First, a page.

Saturday 2 June 2012: 16.28: Broke Dozer Ridge, Lake County: Her name comes from the King Arthur legend. That I knew the first time we met, one rainy evening in San Francisco almost seven years ago now. But that’s about all I remember of the night.
   Our meeting and introduction was, I have no doubt, brief, perfunctory, and, at least on my part, wine-sodden. Gallery directors, during crowded openings, don’t have time to chat with people who clearly and obviously are not there to purchase, nor, appearances would suggest, posses the requisite resources for such activities.
   Had it not been Brian's show, I'd never have been there anyway. The Union Square galleries annoy me, always surging with those packs of sarcastically ironic art students roaming the hallways, determined to project indifference. The ubiquitous tattoos, expertly ripped and frayed jeans with various paint splatters, excessively battered Dr. Martins, and the faint odor of mediocrity and desperation, a hilarious uniform of false identity that always makes me laugh.
   Like Hal Foster so insightfully put it, “. . . so they end up all being different, in exactly the same way.”
   To be more complete, however, back to talking about Niniane, Brian had told me she'd gone through the program at San Jose State and that he'd been on her B.F.A. committee. I remember finding it amusing that we had that in common, Professor Brian and the S.J.S.U. Art Department, but twenty years apart. Brian cringed as he commented on the time span: "I've been doing this a very long time now, haven't I?"
   That I’d be with her, together, and up here in Scott's Valley with a car-load of cameras, a cooler full of wine, and days on end to explore and photograph would have been absolutely unimaginable. It was five years before we even ran into one another again.
   Actually, she’s been off wandering the property with her Hasselblad and one of the tripods for the last couple hours. But I assume she’s still here, unless she decided to walk the ten miles home.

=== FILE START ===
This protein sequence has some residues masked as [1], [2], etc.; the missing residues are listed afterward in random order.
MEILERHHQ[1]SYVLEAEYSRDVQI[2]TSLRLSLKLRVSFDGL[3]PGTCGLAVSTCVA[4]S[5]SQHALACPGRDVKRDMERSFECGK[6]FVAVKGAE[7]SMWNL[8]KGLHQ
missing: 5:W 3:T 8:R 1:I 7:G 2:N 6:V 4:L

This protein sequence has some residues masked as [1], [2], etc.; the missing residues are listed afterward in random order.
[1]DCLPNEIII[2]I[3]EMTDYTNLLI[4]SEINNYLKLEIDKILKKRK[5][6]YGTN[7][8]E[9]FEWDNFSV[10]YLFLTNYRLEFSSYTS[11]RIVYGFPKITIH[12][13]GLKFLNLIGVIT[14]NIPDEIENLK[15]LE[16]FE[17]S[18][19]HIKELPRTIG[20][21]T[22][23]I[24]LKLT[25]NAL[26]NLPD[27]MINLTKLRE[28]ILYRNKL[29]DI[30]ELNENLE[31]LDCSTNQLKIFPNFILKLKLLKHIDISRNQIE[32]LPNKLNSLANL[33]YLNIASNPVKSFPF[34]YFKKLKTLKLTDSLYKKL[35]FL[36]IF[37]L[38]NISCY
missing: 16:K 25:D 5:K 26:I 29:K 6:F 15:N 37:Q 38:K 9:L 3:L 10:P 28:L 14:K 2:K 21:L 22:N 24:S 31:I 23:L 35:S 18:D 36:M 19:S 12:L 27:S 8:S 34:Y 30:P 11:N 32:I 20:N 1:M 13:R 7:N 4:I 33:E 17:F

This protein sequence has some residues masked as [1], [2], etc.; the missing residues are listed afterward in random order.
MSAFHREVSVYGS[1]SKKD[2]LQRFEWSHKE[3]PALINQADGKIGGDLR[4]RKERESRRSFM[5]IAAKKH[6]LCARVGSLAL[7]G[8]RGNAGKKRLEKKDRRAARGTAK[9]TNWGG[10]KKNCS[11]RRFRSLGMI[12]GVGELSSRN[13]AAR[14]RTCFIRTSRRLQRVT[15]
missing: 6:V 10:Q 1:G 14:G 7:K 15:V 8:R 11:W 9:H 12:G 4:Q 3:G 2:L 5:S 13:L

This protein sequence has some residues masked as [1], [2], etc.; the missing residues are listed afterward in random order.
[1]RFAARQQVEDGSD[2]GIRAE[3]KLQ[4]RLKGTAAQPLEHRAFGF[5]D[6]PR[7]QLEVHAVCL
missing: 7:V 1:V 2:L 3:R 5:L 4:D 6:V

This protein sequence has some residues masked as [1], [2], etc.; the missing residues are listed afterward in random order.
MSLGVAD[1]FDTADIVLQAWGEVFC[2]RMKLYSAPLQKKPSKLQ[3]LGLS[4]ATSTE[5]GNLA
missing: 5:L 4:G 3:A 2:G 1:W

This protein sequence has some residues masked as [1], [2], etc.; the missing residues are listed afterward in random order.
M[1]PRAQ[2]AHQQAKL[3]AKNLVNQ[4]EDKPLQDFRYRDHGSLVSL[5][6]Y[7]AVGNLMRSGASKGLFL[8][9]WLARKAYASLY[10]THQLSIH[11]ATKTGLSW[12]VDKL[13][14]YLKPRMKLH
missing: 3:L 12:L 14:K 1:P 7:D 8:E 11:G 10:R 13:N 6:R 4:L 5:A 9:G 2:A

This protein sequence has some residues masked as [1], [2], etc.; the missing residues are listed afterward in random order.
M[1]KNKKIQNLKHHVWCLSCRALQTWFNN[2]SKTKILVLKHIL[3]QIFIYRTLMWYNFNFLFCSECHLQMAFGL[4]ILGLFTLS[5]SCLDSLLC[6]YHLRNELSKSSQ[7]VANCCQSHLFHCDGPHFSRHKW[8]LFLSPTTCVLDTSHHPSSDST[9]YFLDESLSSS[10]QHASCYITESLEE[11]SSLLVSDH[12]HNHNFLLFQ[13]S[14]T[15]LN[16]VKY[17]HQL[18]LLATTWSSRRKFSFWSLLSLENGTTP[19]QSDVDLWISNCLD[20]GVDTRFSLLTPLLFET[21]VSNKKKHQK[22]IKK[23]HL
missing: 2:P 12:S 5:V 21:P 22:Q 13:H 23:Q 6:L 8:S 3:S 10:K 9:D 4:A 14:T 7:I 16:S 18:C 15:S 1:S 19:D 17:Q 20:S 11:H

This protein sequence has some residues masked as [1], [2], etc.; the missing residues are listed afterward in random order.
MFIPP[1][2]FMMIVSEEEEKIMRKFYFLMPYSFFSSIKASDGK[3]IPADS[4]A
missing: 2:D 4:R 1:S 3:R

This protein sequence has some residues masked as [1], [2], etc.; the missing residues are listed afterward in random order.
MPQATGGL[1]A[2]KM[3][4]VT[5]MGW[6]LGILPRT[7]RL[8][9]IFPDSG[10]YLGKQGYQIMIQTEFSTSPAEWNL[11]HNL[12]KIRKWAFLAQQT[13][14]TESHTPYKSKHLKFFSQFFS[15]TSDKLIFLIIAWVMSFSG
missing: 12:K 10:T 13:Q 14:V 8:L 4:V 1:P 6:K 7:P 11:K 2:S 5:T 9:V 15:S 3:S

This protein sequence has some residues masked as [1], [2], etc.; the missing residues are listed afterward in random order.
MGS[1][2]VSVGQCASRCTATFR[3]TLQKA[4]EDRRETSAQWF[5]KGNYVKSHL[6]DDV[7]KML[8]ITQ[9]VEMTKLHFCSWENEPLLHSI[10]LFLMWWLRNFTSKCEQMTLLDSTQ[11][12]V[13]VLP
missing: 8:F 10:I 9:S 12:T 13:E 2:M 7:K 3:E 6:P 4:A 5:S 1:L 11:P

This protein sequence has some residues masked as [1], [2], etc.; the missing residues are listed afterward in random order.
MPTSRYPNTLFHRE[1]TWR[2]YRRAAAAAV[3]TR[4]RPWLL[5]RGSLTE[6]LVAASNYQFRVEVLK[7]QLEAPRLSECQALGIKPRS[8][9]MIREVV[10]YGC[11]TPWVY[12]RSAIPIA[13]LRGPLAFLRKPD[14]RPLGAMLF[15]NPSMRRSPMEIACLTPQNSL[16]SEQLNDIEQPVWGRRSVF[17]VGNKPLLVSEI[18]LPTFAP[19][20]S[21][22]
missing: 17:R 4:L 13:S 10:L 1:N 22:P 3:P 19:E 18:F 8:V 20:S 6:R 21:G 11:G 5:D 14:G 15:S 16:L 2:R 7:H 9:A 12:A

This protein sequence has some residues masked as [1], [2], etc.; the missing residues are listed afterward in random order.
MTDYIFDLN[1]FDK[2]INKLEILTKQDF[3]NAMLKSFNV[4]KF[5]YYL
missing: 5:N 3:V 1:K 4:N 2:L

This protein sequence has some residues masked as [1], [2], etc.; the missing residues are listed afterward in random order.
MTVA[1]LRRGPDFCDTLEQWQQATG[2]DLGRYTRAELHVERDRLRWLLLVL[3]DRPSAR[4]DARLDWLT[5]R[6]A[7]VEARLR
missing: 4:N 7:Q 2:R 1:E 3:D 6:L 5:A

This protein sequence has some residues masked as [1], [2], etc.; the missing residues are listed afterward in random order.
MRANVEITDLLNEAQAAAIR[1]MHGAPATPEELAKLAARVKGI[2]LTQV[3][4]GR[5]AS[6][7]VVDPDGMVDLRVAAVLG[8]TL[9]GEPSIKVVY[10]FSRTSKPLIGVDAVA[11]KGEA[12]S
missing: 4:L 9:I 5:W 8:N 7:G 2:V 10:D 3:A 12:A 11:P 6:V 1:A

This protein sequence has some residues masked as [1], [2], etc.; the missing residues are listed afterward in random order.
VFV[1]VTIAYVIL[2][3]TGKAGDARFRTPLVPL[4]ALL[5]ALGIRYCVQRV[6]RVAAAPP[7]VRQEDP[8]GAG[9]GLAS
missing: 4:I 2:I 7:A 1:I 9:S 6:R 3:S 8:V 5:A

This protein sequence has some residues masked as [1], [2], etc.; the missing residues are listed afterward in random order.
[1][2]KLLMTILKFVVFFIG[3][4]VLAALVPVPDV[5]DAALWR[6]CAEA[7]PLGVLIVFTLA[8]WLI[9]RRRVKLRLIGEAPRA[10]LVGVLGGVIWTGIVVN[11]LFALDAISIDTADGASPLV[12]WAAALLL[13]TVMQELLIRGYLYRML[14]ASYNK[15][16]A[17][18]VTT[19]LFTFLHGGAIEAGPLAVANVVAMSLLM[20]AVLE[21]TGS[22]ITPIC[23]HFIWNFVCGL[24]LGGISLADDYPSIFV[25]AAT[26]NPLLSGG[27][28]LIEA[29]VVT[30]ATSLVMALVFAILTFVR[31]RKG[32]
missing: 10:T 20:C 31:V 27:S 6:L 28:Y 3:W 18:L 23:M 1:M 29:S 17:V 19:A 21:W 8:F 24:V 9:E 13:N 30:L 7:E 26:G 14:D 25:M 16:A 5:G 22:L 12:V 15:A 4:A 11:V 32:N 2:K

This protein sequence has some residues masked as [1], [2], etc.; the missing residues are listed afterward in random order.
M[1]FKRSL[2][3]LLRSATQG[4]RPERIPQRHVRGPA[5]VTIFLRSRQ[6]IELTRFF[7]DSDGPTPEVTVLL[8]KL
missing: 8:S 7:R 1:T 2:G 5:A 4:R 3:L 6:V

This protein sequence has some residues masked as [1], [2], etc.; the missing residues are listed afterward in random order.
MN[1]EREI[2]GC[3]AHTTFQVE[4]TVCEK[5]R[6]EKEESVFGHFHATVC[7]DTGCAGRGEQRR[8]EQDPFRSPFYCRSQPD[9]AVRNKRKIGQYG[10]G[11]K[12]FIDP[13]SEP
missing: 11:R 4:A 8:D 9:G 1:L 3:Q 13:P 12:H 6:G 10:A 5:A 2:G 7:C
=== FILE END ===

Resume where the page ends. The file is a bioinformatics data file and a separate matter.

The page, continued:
I made two negatives with the 11x14 earlier, but after muscling that 165 pound beast all over the property, I’m gonna stay here under tree, resting until it’s time to go back down to the lake. I’m done for the day.
   That she’s taken so enthusiastically and productively to this project, in fact, been instrumental in shaping its existence, is one of the more pleasant surprises I’m able to recall.
   It strikes me as comically appropriate that the mythical Niniane was The Lady of the Lake and that she so artfully seduced and beguiled the old sorcerer Merlin with her beauty and intelligence. Although, things didn’t work out so well for the aged wizard. However, more than a year in, I see little likelihood of meeting a similar fate.
   But even if so, what an adventure!
   When we get home, once again, I’m sure we’ll have our race from the car to see who gets in the darkroom first. Gotta process today’s film. I think I’ll have her drive. That way I’ll get a head start when we pull in the driveway.
   But just two days and I’ve already shot $165 worth of film, and no foreseeable infusion of capital with which to buy the paper to print the negatives. We need to start moderating our output, manage our resources a bit better.

Professor Brian Taylor on abandoned portion of U.S. 101, Humboldt County California; May 2009

   
All text and images © Scott Palmer